Northern Ireland

Girl (5) dies from illness linked to strep A

The five-year-old was treated at the Royal Belfast Hospital for Sick Children.
The five-year-old was treated at the Royal Belfast Hospital for Sick Children.

A girl who attended a north Belfast primary school, which had reported a severe case of the bacterial infection strep A, has died.

The five-year-old was treated at the Royal Belfast Hospital for Sick Children.

The girl attended Black Mountain Primary School. Parents of p1 to p3 children had received a letter on Friday from the Public Health Agency which said one of its pupils was diagnosed with a severe form of strep A.

On Tuesday morning, the school spoke of its “tragic loss” and said “the thoughts of the entire school are with the pupil’s family and friends at this difficult time”.

It said in a statement: “To assist in supporting our pupils and staff at this sad time, additional trained staff from the Education Authority Critical Incident Response Team have been engaged and will be providing support to the school.

“A letter has been sent by the school to parents, informing them of our tragic loss and providing information on the support services available through school for our children during this incredibly sad time.

“We recognise that this news may cause worry amongst our school community and we want to reassure parents that we continue to work closely with the Public Health Agency at this time.”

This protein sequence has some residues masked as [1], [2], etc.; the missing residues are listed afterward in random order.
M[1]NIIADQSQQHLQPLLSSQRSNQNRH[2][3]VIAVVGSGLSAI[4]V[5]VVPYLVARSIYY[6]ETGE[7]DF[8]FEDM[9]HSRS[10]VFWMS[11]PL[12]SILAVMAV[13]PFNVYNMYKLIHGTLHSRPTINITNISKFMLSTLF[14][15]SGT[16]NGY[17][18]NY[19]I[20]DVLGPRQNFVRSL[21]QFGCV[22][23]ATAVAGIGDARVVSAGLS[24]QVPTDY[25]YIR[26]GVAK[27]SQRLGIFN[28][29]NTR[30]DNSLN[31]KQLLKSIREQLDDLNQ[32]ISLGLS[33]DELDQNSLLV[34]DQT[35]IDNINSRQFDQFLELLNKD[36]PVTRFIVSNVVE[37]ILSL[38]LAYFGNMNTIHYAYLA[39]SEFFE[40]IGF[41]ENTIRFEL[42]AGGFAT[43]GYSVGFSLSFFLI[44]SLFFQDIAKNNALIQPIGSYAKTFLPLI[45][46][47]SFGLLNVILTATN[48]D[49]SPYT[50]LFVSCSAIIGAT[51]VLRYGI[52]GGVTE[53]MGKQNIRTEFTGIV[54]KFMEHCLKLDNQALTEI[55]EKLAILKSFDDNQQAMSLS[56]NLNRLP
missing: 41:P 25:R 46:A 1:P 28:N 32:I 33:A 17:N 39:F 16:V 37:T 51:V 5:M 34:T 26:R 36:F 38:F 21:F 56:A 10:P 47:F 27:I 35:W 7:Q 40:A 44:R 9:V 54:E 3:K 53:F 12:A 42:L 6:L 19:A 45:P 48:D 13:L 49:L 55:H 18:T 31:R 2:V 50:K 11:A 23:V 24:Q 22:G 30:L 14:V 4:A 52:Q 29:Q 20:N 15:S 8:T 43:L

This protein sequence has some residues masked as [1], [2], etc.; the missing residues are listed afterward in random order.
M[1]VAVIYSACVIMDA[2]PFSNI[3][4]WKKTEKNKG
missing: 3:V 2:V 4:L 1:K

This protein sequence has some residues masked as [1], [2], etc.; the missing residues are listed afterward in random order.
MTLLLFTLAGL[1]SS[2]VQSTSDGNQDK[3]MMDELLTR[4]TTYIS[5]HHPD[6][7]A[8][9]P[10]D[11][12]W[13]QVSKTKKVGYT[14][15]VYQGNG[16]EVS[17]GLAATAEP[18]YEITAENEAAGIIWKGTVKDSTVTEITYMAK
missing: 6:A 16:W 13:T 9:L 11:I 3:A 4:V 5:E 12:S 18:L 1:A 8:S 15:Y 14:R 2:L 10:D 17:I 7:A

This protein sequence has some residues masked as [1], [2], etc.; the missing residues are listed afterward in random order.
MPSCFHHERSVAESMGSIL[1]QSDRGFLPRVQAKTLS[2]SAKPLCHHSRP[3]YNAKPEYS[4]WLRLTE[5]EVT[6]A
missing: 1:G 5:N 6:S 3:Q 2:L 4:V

The Public Health Agency is asking parents to be vigilant.

At one school, Brackenagh West PS near Kilkeel, 32 children have contracted either Scarlet Fever or the Strep A infection. Two are in hospital, principal Michael Peacock said.

Read More: Sharp rise in Scarlet Fever cases, fears over increase in serious Strep A infections

Eight children in Great Britain have died with a form of Strep A.

Strep A infections are usually mild and can be easily treated with antibiotics.

Illnesses caused by the Group A Strep bacteria include skin infection impetigo, scarlet fever and strep throat.

There has been a big leap in the number of scarlet fever cases.

Symptoms of scarlet fever include sore throat, headache and fever, along with a fine, pinkish or red body rash with a “sandpapery” feel.

On darker skin, the rash can be harder to see but will still feel “sandpapery”.

Strep A infections can develop into a more serious invasive Group A Strep (iGAS) infection – though this is rare.

Last week, the Public Health Agency in Northern Ireland urged parents and carers to be aware of scarlet fever symptoms after an increase in the number of cases at schools and nurseries across the region.

It said this follows two years during the coronavirus pandemic when reported cases were lower than usual.

It said clusters of scarlet fever have been reported at schools and nurseries in Antrim, Belfast, Bangor and Craigavon.